Subcontinent is not ‘India’s own backyard’. Neighbours will continue to pursue foreign policies independently

The Print’s daily roundtable TalkPoint posed a question connected to the new Sri Lankan President Gotabaya Rajapaksa’s India visit: With strong leaders like Rajapaksa, Hasina, Oli, is India losing dominance in South Asia?

My response:

Strong leaders or not, these sovereign South Asian states will continue to pursue their independent foreign policies based on their strategic priorities. The subcontinent is not ‘India’s own backyard’. There’s no need to judge every political change in these countries based on how it will affect India’s ‘dominance’ in South Asia.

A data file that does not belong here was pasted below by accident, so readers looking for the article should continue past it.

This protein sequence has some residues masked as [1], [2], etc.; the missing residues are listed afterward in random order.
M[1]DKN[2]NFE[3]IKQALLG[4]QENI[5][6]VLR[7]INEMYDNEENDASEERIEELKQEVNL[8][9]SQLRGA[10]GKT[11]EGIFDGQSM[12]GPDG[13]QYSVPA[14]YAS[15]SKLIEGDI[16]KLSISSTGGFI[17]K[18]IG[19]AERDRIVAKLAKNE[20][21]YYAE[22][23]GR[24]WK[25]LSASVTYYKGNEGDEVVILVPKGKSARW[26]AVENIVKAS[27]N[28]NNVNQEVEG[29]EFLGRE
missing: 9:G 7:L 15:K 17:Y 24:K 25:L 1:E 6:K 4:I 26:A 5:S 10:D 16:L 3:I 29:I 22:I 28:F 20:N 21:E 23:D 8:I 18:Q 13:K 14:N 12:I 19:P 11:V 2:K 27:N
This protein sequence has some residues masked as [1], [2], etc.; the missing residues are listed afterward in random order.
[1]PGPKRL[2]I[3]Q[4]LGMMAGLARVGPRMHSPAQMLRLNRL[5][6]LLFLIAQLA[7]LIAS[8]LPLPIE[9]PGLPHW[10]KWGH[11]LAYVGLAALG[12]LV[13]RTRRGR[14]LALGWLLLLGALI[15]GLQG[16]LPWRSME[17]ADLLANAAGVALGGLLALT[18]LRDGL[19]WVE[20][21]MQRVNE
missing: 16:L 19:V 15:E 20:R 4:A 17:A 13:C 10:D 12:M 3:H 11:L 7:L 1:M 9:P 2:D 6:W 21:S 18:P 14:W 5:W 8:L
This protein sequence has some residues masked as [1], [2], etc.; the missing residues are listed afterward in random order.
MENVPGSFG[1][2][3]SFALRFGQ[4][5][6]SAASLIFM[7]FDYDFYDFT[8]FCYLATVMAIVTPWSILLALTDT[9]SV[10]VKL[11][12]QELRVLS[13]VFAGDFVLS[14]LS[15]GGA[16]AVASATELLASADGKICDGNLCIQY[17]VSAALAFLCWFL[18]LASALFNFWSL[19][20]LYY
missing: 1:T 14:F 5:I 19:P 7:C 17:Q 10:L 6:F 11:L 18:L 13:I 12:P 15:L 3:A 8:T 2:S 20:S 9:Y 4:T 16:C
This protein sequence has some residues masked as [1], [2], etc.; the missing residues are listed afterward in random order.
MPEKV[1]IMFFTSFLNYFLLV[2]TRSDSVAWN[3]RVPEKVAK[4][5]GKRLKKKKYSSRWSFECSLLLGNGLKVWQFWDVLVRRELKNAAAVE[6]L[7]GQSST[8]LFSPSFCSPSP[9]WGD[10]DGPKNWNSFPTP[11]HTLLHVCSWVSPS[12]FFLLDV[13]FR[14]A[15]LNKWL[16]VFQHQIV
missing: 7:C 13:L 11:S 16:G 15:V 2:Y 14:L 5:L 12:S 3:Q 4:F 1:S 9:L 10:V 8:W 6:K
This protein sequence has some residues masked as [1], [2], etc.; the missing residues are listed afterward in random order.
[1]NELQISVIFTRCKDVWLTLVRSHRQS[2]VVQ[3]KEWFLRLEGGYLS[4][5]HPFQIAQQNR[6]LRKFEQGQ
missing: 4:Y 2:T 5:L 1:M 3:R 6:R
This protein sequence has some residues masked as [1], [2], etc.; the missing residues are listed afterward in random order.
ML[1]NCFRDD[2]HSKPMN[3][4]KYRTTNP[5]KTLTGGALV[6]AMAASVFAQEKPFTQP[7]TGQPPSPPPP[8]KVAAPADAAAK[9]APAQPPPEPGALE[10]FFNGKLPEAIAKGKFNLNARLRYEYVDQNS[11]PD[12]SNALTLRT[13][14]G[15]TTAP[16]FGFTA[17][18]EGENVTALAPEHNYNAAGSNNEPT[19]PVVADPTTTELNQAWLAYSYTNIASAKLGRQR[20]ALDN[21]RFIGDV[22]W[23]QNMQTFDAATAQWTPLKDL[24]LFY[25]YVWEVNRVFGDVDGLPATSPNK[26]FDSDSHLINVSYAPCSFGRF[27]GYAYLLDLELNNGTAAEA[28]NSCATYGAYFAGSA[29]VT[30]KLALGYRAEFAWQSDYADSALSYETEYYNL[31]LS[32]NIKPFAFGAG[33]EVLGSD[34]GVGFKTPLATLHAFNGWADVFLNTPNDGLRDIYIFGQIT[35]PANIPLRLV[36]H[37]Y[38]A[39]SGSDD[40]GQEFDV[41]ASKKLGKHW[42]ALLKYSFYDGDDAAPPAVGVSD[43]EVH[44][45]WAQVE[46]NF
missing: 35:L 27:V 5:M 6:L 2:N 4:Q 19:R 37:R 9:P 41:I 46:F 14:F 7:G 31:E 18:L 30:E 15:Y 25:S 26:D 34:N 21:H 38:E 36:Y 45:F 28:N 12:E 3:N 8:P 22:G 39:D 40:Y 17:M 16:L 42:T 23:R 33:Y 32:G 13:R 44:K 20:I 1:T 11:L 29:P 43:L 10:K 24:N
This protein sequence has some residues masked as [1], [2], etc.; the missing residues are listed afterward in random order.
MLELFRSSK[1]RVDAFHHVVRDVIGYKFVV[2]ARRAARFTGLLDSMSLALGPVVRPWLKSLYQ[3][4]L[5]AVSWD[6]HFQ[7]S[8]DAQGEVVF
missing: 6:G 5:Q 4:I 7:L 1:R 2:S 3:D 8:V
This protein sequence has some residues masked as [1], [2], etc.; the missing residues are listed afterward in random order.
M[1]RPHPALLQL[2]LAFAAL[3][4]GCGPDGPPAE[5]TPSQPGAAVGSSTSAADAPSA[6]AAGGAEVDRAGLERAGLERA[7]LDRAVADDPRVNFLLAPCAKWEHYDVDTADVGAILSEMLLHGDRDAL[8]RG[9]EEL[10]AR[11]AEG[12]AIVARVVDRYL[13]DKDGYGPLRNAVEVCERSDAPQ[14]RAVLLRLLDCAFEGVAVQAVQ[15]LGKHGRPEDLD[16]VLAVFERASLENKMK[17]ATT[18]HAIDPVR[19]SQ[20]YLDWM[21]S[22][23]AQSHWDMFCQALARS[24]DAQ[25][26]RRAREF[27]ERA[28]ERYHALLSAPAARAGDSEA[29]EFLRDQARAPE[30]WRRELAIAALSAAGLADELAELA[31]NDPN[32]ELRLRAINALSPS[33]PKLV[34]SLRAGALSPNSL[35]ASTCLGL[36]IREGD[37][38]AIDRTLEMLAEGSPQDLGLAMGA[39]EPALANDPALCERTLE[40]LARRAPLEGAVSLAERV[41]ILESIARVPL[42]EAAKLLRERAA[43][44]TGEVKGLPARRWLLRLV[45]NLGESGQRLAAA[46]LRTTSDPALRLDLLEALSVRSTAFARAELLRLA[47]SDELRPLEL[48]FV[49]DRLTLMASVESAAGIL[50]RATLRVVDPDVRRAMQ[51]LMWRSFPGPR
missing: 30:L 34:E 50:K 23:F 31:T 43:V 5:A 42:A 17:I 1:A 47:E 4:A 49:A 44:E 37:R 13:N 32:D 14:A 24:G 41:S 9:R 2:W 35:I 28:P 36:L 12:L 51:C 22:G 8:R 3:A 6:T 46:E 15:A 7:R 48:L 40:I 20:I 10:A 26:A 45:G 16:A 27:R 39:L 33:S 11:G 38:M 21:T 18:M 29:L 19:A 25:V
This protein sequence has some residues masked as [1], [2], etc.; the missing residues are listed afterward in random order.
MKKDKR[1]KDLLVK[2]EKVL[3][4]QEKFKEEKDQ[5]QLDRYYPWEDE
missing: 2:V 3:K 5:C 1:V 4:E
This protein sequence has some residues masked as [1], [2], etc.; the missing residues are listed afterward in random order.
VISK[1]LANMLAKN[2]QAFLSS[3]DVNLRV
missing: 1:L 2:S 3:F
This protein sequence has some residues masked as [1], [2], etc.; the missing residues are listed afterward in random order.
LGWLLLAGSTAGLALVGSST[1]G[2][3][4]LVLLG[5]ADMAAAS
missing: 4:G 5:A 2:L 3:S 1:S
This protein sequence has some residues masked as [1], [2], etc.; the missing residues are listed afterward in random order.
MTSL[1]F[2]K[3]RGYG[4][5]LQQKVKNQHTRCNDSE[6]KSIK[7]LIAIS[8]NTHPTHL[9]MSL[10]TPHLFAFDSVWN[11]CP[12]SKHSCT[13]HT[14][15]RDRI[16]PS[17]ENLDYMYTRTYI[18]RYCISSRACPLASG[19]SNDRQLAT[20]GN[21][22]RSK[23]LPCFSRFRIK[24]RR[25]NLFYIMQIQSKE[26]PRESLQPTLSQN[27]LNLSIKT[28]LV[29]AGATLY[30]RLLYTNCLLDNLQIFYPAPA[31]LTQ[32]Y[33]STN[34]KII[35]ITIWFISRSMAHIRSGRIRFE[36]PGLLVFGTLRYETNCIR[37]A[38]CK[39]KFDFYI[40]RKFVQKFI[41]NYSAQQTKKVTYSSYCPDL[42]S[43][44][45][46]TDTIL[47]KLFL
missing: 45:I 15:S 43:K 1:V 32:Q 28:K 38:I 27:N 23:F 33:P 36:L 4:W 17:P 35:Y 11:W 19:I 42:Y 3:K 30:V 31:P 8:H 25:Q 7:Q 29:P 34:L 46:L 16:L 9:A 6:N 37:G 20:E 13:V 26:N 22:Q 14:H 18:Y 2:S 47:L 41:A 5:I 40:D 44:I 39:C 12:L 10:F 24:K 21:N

Structurally, it is natural for these states to play India off against the other powerful economy, China. In fact, smaller states across the world tend to balance their relationships with bigger powers.

As long as these states are mindful of India’s security concerns and economic well-being, India shouldn’t be overly concerned with China’s presence. Given China’s overbearing foreign policy approach, it is likely to establish itself as a primary object of hate among India’s South Asian neighbours soon. India must instead do enough to be the second-best option for every smaller nation.

From the perspective of these states, both India and China have their comparative advantages. China has more economic wherewithal whereas geographical proximity makes India irreplaceable for them.

Therefore, the emergence of strong leaders in Sri Lanka, Bangladesh and Nepal should not be seen as a zero-sum game in India.

Read the entire discussion on ThePrint.in website here.